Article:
The misclassification identified in cystic fibrosis was probably related to the OXMIS coding scheme structure as both “cystic fibrosis” and “fibrosis cystic” are grouped together under a single code.

The diagnosis category “chest infection” in the GPRD presented a problem of interpretation as it was non-specific and involved a large number of patients. Misclassification of other diagnoses as “chest infection” could potentially have caused large biases in those conditions affecting smaller numbers of patients. Some overlap was identified: 49% of those with a diagnosis of chronic bronchitis, emphysema or obstructive airways disease (excluding asthma) also had a diagnosis of chest infection within the same year. Part of this may reflect the natural history of the diseases with a number of chest infections occurring prior to diagnosis, but this overlap group represented only 4.5% of patients with a diagnosis of chest infection. A large degree of misclassification is unlikely since GPRD rates seen for “chest infection” closely resembled the MSGP4 rates for consultations for “acute bronchitis or bronchiolitis”, while GPRD rates for other conditions closely approximated the MSGP4 rates.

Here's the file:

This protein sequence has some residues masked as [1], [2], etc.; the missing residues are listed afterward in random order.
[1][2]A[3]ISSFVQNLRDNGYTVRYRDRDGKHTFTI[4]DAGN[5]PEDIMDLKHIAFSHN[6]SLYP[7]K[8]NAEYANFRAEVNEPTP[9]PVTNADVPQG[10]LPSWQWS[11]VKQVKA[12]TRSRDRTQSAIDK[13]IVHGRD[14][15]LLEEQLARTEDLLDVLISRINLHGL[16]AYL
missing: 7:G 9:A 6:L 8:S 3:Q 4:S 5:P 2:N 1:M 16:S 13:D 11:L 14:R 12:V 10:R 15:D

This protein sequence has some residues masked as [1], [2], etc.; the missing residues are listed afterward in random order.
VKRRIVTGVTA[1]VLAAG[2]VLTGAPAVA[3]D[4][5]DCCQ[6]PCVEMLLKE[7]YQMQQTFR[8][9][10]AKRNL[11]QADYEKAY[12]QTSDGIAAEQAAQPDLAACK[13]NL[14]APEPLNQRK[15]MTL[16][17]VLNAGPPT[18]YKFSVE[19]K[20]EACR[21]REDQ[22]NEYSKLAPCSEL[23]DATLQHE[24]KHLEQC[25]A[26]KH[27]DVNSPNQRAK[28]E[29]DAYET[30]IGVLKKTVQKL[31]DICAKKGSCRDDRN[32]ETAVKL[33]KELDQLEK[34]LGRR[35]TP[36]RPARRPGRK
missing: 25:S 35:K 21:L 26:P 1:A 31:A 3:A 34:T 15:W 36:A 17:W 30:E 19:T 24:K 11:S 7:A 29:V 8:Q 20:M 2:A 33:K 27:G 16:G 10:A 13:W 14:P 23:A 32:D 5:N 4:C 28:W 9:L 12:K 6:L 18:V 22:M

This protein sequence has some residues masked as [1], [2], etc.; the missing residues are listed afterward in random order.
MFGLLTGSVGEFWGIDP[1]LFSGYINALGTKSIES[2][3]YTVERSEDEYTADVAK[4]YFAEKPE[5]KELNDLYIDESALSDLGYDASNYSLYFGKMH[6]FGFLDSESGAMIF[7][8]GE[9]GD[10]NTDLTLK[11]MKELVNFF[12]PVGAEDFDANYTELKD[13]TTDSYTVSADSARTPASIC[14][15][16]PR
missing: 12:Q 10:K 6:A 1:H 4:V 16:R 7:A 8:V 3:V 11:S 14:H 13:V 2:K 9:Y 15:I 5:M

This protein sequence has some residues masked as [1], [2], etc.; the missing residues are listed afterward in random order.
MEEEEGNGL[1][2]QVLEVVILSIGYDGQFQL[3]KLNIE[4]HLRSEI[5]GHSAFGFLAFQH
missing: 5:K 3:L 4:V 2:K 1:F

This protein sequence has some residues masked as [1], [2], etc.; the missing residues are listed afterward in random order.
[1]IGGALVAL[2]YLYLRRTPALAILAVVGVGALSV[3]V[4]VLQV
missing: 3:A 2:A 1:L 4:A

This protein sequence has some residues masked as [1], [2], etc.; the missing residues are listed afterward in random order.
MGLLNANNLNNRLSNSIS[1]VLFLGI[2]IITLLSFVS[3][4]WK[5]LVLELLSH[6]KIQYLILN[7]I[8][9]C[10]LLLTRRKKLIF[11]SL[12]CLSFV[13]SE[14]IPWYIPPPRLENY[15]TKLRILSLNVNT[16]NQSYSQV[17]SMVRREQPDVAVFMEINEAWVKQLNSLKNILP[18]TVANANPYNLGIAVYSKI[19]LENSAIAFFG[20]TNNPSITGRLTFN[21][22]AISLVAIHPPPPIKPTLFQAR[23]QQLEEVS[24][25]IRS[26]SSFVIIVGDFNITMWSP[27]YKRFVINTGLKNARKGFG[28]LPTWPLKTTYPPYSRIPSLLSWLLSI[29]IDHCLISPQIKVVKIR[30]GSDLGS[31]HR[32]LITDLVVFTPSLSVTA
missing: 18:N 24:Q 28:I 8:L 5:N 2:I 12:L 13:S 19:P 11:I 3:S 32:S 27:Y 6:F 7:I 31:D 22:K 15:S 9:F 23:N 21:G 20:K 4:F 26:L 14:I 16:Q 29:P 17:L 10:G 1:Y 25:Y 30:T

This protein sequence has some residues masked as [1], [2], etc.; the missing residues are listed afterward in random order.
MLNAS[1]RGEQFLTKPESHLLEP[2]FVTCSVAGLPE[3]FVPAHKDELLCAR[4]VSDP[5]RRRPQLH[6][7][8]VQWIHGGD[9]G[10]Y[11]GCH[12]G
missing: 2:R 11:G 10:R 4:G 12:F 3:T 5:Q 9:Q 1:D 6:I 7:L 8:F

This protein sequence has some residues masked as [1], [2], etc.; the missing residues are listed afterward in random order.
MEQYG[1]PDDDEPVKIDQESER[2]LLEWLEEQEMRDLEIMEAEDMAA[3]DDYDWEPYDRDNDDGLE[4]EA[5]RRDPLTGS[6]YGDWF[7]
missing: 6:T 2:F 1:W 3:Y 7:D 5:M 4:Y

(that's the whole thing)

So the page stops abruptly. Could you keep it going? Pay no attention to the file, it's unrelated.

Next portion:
There are a number of reasons why the rates in the GPRD and MSGP4 might not be exactly the same—for example, recording requirements differ. MSGP4 data relate to all GP consultations while GPRD data relate to “significant” consultations and events and prescriptions issued. Paperless GPRD practices are likely to record more consultations than those who enter paper records into the database.

Another possibility for discrepancies between the rates is that the MSGP4 requires that definitive diagnoses should be recorded where possible. The GPRD does not have this requirement, so diagnoses recorded may reflect clinical practice more closely than MSGP4. For example, higher consultation rates for asthma in children aged 0–4 years in the MSGP4 than in the GPRD (fig 1) may reflect a greater readiness to label wheezing illness as asthma.